A feature I would like to see in future versions is multiple undos, although I am aware that that would require even more disk space and longer processing times. Maybe that’s a feature that could be turned on and off in the preferences panel.
Since the input level is already split up into left and right channels, the input level adjuster should be split up into two channels, as well. This would facilitate recordings of audio material with only one channel above input limits.
To complete the button strip in the menu window, fast forward and rewind buttons would be nice. They would fit nicely next to the buttons for stop, play, pause, and record.
In contrast to other, similarly priced programs, Sound Studio does not allow you to save your sound in MP3 format. For me, that meant using another program to convert my AIFF files to MP3, but luckily, iTunes comes to the rescue to finish the job for free.
My Final Answer
I have used Sound Studio for a couple of weeks now and recorded a few lectures off of a Minidisk player. Keeping in mind the couple of idiosyncrasies described above, I have been able to record and clean up some lecture audio tracks with the help of Sound Studio, and then webify them. I can appreciate the straightforward functionality of the program and see more room to grow.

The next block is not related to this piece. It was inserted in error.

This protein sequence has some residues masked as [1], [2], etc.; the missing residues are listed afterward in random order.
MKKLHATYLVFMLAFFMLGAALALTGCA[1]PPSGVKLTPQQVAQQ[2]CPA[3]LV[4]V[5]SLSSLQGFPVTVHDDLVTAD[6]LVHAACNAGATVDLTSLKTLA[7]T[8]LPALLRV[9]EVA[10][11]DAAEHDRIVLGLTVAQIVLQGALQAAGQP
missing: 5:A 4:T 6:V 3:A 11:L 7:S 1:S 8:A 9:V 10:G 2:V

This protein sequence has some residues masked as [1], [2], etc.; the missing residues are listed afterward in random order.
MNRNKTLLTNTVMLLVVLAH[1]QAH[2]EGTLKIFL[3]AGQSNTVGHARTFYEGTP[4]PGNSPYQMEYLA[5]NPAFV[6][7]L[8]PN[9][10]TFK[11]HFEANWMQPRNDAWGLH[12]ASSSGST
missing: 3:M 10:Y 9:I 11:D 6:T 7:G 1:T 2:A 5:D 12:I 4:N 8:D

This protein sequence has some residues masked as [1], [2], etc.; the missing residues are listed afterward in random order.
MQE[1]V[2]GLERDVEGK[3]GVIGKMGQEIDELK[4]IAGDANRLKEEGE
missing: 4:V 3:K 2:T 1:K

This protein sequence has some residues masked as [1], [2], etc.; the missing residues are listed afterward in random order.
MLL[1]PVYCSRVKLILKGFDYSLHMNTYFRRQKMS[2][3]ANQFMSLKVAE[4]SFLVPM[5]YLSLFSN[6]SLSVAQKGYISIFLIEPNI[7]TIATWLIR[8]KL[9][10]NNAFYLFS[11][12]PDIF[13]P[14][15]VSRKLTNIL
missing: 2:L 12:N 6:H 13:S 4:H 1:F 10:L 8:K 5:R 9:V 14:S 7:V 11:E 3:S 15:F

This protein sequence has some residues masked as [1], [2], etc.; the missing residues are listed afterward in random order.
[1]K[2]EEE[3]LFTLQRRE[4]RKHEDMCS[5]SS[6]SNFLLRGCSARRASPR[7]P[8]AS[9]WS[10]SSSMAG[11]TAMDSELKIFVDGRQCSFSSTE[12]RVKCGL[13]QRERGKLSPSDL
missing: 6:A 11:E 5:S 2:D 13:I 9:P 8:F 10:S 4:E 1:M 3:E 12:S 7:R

Sound Studio is a little on the expensive side in comparison to other programs that essentially perform the same task and then some. To some people, that may be outweighed by the simple elegance of the user interface; they might be happy to pay a few dollars more to be more productive. I usually evaluate my computer tools by assessing Total Cost of Ownership (TCO), and sometimes that means investing a few more bucks up front to be more productive in the long run.